Jack Lew Wins Over Treasury Critics With Tax Reform Call

Offers Conciliatory Message to Republicans in Senate


By Reuters

Published February 13, 2013.
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Hatch said he was unclear about what Lew did as chief operating officer at two Citigroup units, one of which engaged in proprietary trading. As treasury chief, Lew would oversee rules that seek to prevent such trading.

“If you were to be confirmed, it could lead to an awkward situation in which … you would effectively be saying to financial firms: Do as I say, not as I did,” Hatch told Lew.

Lew said there were no conflicts of interest. While at Citigroup, he said he was mainly in charge of managing an operating budget and was not involved in investment decisions.

Lew was also grilled about a $56,000 investment he once had in a Citigroup venture capital fund registered in the Cayman Islands. Republican Senator Pat Roberts briefly displayed a blown-up picture of Ugland House, a Cayman Island office building where thousands of companies registered, including the fund in which Lew invested.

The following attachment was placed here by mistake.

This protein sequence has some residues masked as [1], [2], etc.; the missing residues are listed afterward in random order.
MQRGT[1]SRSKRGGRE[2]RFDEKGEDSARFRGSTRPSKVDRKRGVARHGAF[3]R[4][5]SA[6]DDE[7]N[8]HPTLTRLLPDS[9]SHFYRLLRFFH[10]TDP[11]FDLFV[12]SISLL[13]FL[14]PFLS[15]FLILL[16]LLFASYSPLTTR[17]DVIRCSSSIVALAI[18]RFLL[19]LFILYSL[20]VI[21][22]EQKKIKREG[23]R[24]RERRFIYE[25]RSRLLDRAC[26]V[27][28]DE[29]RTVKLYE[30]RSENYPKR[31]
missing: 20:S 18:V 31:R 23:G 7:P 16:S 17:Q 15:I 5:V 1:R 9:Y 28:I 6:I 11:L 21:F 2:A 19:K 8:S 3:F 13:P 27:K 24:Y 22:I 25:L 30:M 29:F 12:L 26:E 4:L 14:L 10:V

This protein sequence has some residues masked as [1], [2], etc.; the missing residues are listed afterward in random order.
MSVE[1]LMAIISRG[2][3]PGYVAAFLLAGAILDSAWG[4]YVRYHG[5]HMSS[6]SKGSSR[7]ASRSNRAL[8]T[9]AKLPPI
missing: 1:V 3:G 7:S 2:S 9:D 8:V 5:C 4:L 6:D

Obama has criticized the use of offshore tax havens and had singled out Ugland House in his first election campaign.

“There’s a certain hypocrisy in what the president says about other taxpayers, and your appointment,” Republican Senator Chuck Grassley said during the hearing.

Lew told the panel he did not initially know his investment was registered in the Cayman Islands. He said he did not receive any tax benefit from the investment, as he sold it at a loss.

“I think it’s clear I recorded all income that I earned. I paid all taxes as appropriate,” Lew said. “I very strongly believe that we should have tax policies that make it difficult if not impossible to shelter income from taxation.”

HARD TAX CHOICES

The need to reform the tax system, which has not had an overhaul since 1986, was a central focus of the hearing, with much of the questioning centering on the corporate tax code.

Obama has proposed cutting the top corporate rate to 28 percent from 35 percent. Republicans want it dropped to 25 percent.

“As a general rule, if there were a lot of easy decisions on tax reform, it would have happened a long time ago,” Lew said. “There are going to be hard choices.”

A 57-year-old New Yorker who until recently was White House chief of staff, Lew is a budget wonk who has spent much of his career in public service in Washington.

Lew’s lack of financial markets experience has worried some business executives. But during the hearing, the former budget chief was able to answer fairly detailed questions on credit derivatives and financial regulation.


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